Are your days filled with overthinking and doubt?

By: Susan Blackburn, MA, May 01, 2014
  Question

Do you often feel worried and anxious?

You don't need to feel this way!

Do you live your life in a low-level state of anxiety and worry to the point that it feels pretty much normal to you?

Have you experienced full-blown panic attacks, phobias or other anxious symptoms when stressors in your life have caused you to feel unbalanced and overwhelmed?

Anxiety, an emotional and physiological state that everyone encounters from time to time is one of the most common emotional issues in North America.

In fact, statistics show that 25% of people will experience at least one anxiety disorder ranging from mild to severe in their lifetime.

Although our brains are wired through our instinctive ‘fight or flight’ response to feel fear and anxiety in the face of danger, it’s not natural to feel anxious and fearful without a tangible cause.

The stressful lives that many of us lead don’t provide much of an opportunity to really rest and relax, two essential functions needed shut off your ‘fight or flight’ response and it’s accompanying feelings of anxiety, fear and hyper vigilance.

Without the ability to turn off your nervous system’s internal alarm system your anxious symptoms may start to be triggered by less and less serious situations as your body and mind become highly sensitized to respond anxiously.

Some of the anxious symptoms you may experience when your anxious and worried thoughts become unmanageable are:

  • Chest pressure
  • Shortness of breath
  • Muscle tension
  • Headaches
  • Irrational fears
  • Insomnia
  • Heart palpitations
  • Diarrhea
  • Gastrointestinal Distress
  • Irritable Bowel Syndrome
  • Nausea
  • Shakiness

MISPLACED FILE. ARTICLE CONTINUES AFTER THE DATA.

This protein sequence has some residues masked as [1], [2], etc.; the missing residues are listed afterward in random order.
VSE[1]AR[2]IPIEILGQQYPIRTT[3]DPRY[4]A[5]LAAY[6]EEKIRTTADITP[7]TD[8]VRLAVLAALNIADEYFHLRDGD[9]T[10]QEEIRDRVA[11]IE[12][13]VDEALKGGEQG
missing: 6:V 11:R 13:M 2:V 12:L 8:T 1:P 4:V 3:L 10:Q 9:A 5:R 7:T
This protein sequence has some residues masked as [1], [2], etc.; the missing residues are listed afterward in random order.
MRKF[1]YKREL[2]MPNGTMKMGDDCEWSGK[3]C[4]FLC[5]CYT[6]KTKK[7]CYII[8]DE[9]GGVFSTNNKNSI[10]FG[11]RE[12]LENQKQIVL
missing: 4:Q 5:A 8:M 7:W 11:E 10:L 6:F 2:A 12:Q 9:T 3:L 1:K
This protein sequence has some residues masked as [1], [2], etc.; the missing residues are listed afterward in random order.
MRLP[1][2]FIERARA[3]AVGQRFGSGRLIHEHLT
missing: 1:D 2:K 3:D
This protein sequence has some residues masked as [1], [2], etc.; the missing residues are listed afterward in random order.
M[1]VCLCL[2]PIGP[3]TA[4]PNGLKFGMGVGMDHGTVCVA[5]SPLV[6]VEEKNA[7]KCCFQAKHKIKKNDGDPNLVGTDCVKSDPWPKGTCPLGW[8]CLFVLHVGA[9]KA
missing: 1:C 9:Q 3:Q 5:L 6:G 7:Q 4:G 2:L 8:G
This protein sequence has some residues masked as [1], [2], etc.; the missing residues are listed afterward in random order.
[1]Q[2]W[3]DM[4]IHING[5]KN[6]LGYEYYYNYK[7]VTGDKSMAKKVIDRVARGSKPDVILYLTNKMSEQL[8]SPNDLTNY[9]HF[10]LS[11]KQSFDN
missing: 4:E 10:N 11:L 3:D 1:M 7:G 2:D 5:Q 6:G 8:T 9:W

• Jumpiness
  • Irritability

Relief from anxiety comes from restoring your emotional and

Physical wellbeing in a number of ways.

  • Talk with your family doctor to make sure that you receive the medical advice and treatment that you need.
  • Avoid processed food, simple sugars and simple carbohydrates and eat real, whole foods including fruit and vegetables and drink lots of water.
  • Engage in at least 30-60 minutes of physical activity daily
  • Practice mindfulness meditation or yoga
  • Set a regular sleep/wake schedule and get plenty of sleep
  • Cultivate an attitude of gratitude to shift your thought patterns
  • Journal to explore your emotions and get in touch with your feelings
  • Build your self-confidence by living a passionate and purposeful life

Don’t worry about doing everything at once.

Go slowly and take one step at a time to bring your mind and body back into balance. With dedication and commitment to overcoming your anxious and worrisome thoughts you will begin to feel better than you ever thought possible.

Susan Blackburn, M.A. is an Individual, Couples and Family Counsellor.

She is a member of the Ontario Association of Consultants, Counsellors, Psychometrists and Psychotherapists (OACCPP) and has a Masters degree in Counselling from the Adler School in Chicago, a B.A. (Honours) from York University and a B.Sc. in Business from the University of Phoenix.

Credentials include being a published author and several guest appearances on television and radio as an expert therapist including That Channel’s ‘Extraordinary Women TV’, the W Network’s ‘Style by Jury’ and Gail Vaz-Oxlade’s (of ‘Til Debt Do Us Part) show, ‘Princess’. http://www.susanblackburn.com/